By Denna Bowman
The price tag for ‘green’ cars is being kept higher by the use of new technologies and tyres, which may be putting buyers off, according to consumer analysts.
The latest low rolling resistance tyres, hybrid technology and major efficiency changes to shape all come at extra cost.
Consumers have the best intentions, nearly half (42%) of drivers said their next car will have lower CO2 emission than their current one, according to the poll by Auto Trader and over half (51%) said they’d consider buying a greener car.
However, 85% of the 2,000 respondents cited price as the most important deciding factor when it comes to buying a new car and that doesn’t always sit comfortably with the most environmentally-friendly cars on the market.
Adam Vaughan concluded in his Ethical Living Blog at the Guardian.co.uk that: ‘That chimes with my own recent experience of buying a car.’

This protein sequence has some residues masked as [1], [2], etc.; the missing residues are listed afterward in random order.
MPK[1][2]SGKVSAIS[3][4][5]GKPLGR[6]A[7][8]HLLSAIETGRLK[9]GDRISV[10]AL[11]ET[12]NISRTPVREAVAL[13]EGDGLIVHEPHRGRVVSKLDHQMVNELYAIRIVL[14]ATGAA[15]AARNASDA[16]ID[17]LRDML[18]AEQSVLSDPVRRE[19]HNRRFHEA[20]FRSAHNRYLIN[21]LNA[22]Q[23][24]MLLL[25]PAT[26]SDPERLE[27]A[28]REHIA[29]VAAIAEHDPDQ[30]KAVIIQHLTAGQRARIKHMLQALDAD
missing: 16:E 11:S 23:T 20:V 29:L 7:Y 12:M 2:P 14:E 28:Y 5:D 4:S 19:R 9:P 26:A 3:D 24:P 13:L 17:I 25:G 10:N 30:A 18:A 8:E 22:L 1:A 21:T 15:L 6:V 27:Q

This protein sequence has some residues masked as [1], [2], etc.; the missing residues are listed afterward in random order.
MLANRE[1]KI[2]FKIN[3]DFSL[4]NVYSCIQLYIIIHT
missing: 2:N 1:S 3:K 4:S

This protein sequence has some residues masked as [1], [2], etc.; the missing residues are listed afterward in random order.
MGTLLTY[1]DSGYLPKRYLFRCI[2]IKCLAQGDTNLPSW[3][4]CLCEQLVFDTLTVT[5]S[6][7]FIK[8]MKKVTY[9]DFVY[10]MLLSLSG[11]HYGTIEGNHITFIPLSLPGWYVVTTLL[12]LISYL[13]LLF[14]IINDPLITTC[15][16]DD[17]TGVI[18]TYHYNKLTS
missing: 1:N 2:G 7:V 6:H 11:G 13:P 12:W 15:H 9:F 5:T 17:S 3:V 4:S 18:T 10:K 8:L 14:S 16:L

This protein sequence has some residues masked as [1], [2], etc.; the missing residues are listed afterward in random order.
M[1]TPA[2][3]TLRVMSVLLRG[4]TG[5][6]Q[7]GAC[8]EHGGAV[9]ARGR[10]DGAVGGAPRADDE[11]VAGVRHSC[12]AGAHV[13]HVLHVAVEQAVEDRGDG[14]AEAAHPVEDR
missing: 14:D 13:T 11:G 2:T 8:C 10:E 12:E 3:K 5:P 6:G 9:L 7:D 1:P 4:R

‘I wanted the greenest I could afford, but that turned out to be a diesel Ford Focus that spits out 127g/CO2 every kilometre compared to the 104g/CO2 km the Prius emits.
‘Although there’s a healthy second-hand market for the Prius, to get one with a fairly low mileage – say, 20,000 miles from three years of driving – will cost you at least £7,500. And that’s probably just a little too much for most people buying a family car.
‘Pretty much any family-sized vehicle that falls into the lowest two CO2 tax bands comes with an upfront price premium because it will either feature hybrid technology or major efficiency changes to body shape and tyres, such as on Ford’s £16,845 ECOnetic Focus.
‘Most people, like me, will end up buying a car that emits more than 120g/CO2 km, which will also cost them £85 a year more in road tax (vehicle excise duty).